Panetta Discusses Efforts to Tackle Suicide
By Amaani Lyle
American Forces Press Service
WASHINGTON, Sept. 24, 2012 In an interview with a North Carolina newspaper, Defense Secretary Leon E. Panetta voiced concern over suicide rates throughout the military and acknowledged the complexity of the issue.
The tragedy of suicide eludes “quick fixes,” the secretary told Greg Barnes of the Fayetteville Observer.
“It's a real human loss,” he said. “This situation, people who take their lives, it just strikes me as such a terrible waste of humanity when that happens.”
Panetta described suicide as “very much a human problem” in which society as a whole grapples for answers.
“We've got to deal with it as best we can, because we are a family,” Panetta said. “In the military, we have to take care of our family members, and they deserve the best treatment and support we can give them.”
The secretary outlined the Defense Department’s efforts in combatting suicide, specifically through joint funding with the Department of Veterans Affairs to allot $100 million toward advancing diagnosis and treatment.
“We've really been pushing on trying to open up access to quality mental and behavioral health care, trying to expand access, so we've got some 9,000 new psychiatrists and psychologists, social workers and nurses,” Panetta said. In addition to increasing the roster of mental health professionals by 35 percent, the DOD has made efforts to elevate ongoing mental fitness and must not stop there, he added.
“I know the commanders themselves have gone out to their troops and basically said that we have got to make people at every level aware and sensitive to this problem to make sure we can spot the signs of stress,” Panetta explained. “But it's going to take all of that and a hell of a lot more to try to be able to get a handle on this terrible problem.”
The secretary said he believes that addressing the stigma of post-traumatic stress disorder and similar mental health issues must start at the top, with an understanding of the illness’s intricacies.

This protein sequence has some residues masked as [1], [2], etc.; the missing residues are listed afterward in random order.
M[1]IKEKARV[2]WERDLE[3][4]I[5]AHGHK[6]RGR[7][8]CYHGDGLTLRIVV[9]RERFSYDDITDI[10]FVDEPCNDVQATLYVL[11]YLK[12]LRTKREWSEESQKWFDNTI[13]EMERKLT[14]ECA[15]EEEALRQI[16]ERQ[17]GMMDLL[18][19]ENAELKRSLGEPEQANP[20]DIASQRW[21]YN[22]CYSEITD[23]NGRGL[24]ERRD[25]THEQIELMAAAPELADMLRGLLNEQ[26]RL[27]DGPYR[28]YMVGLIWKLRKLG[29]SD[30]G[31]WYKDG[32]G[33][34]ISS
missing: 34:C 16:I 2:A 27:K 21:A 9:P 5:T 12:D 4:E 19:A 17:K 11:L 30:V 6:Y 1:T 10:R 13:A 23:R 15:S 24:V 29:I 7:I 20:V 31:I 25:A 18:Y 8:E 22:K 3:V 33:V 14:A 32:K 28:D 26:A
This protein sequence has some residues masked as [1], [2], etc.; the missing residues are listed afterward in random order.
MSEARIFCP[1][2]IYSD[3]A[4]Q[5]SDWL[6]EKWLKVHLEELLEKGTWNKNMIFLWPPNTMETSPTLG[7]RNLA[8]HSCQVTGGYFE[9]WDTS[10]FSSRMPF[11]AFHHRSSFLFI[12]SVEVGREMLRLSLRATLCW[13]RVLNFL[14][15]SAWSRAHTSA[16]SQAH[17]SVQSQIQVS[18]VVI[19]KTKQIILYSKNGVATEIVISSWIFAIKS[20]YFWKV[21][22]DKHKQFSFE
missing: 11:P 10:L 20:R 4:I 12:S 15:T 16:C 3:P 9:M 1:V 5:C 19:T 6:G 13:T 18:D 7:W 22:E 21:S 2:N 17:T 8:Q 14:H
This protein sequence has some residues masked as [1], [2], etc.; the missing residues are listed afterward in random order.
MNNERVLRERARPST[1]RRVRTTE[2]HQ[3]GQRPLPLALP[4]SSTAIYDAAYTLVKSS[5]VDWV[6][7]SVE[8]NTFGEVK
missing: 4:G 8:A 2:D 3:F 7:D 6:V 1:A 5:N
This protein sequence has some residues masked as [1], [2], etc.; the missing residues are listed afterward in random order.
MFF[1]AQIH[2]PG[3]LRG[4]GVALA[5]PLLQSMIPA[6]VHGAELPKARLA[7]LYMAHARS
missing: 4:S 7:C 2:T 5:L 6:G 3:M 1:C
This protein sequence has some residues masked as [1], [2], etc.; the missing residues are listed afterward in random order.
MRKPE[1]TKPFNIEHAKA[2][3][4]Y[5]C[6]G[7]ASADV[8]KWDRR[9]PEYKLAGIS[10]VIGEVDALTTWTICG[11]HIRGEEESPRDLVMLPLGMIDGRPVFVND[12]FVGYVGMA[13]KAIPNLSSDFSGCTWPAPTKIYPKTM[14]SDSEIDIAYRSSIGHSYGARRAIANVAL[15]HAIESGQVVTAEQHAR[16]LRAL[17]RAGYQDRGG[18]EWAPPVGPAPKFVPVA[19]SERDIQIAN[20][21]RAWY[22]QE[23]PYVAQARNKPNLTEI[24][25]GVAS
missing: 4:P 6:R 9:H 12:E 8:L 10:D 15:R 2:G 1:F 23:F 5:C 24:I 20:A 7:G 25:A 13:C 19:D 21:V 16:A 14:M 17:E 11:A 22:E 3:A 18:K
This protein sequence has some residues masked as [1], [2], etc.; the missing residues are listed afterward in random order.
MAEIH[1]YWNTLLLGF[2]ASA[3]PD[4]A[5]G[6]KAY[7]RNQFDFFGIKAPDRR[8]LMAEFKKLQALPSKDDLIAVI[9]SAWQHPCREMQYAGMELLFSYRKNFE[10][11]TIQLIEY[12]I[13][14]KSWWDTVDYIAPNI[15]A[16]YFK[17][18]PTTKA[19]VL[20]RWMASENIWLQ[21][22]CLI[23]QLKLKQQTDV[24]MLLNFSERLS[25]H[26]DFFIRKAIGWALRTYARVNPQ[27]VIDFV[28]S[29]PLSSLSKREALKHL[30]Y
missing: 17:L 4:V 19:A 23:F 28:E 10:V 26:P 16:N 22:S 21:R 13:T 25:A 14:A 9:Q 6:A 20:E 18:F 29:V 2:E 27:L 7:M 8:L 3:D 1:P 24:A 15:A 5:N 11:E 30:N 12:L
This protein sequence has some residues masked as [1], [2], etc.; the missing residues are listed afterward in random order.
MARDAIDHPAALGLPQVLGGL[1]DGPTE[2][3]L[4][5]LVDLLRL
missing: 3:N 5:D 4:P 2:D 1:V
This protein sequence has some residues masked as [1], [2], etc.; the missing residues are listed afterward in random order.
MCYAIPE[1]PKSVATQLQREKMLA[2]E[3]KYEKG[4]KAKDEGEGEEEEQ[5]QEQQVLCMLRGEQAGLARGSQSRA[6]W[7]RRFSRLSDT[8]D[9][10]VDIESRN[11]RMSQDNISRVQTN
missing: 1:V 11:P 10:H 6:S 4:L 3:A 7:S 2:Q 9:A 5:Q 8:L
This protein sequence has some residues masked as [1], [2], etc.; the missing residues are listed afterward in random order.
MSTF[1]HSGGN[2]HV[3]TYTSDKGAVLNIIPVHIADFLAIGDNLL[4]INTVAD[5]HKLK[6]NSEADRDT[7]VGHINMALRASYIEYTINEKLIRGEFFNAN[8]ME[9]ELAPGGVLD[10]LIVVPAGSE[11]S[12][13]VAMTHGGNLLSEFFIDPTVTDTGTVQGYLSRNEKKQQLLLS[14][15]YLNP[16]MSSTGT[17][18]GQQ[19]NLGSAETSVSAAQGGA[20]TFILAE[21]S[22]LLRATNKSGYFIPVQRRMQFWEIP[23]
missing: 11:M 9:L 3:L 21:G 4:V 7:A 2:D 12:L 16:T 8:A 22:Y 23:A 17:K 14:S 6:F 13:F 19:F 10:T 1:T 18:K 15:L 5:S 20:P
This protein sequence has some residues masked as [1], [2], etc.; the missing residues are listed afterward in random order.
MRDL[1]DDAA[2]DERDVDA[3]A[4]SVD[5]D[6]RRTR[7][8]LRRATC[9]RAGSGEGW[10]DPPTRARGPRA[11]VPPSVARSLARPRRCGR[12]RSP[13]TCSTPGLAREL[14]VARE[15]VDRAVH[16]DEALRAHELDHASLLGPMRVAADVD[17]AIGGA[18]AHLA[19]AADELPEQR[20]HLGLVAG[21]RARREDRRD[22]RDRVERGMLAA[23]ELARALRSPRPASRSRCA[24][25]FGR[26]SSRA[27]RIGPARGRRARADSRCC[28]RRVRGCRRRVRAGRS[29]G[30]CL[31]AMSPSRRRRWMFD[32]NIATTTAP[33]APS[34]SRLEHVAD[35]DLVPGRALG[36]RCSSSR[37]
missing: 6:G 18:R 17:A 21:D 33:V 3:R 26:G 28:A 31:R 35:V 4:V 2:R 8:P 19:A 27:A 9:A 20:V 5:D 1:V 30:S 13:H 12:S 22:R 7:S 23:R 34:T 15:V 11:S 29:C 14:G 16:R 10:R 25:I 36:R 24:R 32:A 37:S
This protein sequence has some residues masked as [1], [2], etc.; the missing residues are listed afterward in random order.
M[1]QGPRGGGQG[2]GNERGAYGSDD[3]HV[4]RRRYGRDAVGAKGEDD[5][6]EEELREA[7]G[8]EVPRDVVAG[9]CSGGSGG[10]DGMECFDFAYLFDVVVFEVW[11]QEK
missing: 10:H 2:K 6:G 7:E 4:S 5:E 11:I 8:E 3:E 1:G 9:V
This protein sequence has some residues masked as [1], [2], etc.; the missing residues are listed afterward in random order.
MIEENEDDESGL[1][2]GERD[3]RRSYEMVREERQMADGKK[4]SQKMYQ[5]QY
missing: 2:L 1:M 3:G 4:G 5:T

“Just like sexual assault, when it comes to suicides, we have got to make our leadership in the military aware of what this problem is about,” he said.
Leadership must therefore forge avenues for friends and family members to seek help for someone they suspect may be struggling, the secretary said.
“We've got to make family members feel that there's a way to approach this within the family network, that can respond to that individual with compassion, with caring. … We have got to work on the ability of family members to feel comfortable that they have a place to go when they're worried about someone committing suicide,” the secretary said.
Noting that suicide is an issue in society at large, not just in the military, the secretary said community support may be available to help the military address its suicide problem.
Panetta said he discussed the suicide issue with the military’s combatant commanders recently.
“They’re aware of it,” he said. “They’re concerned by it. As I told them, it’s important that we have to continue to kick ass on this issue. We can’t just assume that it’s going to be dealt with.”
The issue has to be at the top of all leaders’ agendas, he said, and should be one of the things he and other leaders talk about when they meet with troops.
“We owe it to the people who serve in our military -- people who are willing to put their lives on the line to protect our country,” Panetta added. “Surely, we owe it to them to do everything we can to protect them.”